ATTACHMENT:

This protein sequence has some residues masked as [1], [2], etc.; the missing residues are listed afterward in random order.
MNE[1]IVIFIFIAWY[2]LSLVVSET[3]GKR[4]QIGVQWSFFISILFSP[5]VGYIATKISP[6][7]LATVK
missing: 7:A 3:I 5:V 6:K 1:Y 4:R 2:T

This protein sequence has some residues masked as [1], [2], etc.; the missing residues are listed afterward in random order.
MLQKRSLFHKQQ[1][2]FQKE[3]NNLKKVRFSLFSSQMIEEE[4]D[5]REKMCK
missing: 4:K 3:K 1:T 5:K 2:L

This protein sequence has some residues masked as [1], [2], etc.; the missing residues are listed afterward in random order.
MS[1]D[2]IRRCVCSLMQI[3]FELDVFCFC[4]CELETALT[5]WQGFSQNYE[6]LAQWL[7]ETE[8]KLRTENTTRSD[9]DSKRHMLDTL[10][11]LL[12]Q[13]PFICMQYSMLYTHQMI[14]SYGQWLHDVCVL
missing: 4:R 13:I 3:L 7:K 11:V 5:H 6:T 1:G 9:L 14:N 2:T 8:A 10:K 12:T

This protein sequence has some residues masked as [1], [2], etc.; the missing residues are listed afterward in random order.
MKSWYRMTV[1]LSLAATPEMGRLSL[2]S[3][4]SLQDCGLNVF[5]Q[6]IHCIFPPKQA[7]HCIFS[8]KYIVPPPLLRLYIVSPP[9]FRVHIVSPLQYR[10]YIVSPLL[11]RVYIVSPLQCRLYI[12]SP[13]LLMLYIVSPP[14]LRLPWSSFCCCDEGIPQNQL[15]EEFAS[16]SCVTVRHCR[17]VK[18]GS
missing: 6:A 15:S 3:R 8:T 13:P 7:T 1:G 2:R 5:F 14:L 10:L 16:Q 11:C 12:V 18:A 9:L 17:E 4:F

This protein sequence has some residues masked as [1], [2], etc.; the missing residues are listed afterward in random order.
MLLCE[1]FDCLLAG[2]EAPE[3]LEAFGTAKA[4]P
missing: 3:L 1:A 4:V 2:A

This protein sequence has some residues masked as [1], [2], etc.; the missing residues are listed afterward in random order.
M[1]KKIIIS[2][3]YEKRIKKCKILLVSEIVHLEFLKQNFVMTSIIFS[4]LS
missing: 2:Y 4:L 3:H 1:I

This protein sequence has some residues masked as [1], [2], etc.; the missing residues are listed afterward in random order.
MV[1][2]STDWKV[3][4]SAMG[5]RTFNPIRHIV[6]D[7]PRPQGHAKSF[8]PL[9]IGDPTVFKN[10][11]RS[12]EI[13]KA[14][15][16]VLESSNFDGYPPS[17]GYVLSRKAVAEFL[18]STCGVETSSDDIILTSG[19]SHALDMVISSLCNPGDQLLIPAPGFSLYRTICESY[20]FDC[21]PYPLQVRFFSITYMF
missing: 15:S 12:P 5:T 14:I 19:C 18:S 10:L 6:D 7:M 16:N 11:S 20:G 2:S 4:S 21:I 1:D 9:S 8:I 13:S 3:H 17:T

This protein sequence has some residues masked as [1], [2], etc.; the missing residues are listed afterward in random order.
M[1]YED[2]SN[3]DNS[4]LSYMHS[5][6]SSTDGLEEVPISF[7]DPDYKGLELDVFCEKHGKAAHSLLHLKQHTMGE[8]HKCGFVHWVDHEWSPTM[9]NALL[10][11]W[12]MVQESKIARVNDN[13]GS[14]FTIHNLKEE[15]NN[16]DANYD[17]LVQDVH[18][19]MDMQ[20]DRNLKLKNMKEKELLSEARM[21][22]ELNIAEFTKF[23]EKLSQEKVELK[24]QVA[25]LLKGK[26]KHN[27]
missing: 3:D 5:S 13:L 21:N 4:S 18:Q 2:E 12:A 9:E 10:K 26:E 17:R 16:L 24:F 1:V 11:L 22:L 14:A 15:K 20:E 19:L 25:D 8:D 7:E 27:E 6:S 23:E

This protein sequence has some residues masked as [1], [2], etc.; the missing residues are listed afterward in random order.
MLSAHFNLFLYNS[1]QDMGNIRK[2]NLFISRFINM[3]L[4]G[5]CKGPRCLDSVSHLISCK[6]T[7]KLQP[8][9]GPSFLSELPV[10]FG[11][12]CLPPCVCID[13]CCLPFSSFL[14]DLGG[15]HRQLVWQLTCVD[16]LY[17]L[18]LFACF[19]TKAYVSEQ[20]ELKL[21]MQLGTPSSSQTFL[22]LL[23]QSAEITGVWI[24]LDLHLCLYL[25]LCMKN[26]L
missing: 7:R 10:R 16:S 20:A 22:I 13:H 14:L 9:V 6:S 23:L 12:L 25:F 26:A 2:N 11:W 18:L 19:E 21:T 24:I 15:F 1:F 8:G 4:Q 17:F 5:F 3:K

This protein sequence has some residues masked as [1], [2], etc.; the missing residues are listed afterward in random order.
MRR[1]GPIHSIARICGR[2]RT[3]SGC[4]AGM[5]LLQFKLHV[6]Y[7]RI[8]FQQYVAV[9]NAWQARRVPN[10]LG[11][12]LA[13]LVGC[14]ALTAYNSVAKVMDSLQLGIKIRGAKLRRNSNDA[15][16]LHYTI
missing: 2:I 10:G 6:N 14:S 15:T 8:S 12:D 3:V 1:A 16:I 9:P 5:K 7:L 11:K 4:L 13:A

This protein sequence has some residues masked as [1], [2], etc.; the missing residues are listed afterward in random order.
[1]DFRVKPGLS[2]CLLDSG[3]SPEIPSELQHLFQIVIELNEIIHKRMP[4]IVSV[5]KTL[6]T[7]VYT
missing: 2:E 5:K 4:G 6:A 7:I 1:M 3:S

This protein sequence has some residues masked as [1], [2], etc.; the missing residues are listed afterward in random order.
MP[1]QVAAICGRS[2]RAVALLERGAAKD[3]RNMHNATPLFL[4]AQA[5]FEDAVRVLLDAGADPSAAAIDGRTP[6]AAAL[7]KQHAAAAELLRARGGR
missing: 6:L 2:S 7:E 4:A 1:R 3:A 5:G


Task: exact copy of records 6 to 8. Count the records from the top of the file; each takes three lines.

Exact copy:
This protein sequence has some residues masked as [1], [2], etc.; the missing residues are listed afterward in random order.
M[1]KKIIIS[2][3]YEKRIKKCKILLVSEIVHLEFLKQNFVMTSIIFS[4]LS
missing: 2:Y 4:L 3:H 1:I

This protein sequence has some residues masked as [1], [2], etc.; the missing residues are listed afterward in random order.
MV[1][2]STDWKV[3][4]SAMG[5]RTFNPIRHIV[6]D[7]PRPQGHAKSF[8]PL[9]IGDPTVFKN[10][11]RS[12]EI[13]KA[14][15][16]VLESSNFDGYPPS[17]GYVLSRKAVAEFL[18]STCGVETSSDDIILTSG[19]SHALDMVISSLCNPGDQLLIPAPGFSLYRTICESY[20]FDC[21]PYPLQVRFFSITYMF
missing: 15:S 12:P 5:T 14:I 19:C 18:S 10:L 6:D 7:M 16:N 11:S 20:G 2:S 4:S 21:I 1:D 9:S 8:I 13:S 3:H 17:T

This protein sequence has some residues masked as [1], [2], etc.; the missing residues are listed afterward in random order.
M[1]YED[2]SN[3]DNS[4]LSYMHS[5][6]SSTDGLEEVPISF[7]DPDYKGLELDVFCEKHGKAAHSLLHLKQHTMGE[8]HKCGFVHWVDHEWSPTM[9]NALL[10][11]W[12]MVQESKIARVNDN[13]GS[14]FTIHNLKEE[15]NN[16]DANYD[17]LVQDVH[18][19]MDMQ[20]DRNLKLKNMKEKELLSEARM[21][22]ELNIAEFTKF[23]EKLSQEKVELK[24]QVA[25]LLKGK[26]KHN[27]
missing: 3:D 5:S 13:L 21:N 4:S 18:Q 2:E 12:A 9:E 10:K 26:E 17:R 16:L 24:F 1:V 11:L 22:L 14:A 15:K 20:E 19:L 25:D 8:D 7:E 27:E 6:S 23:E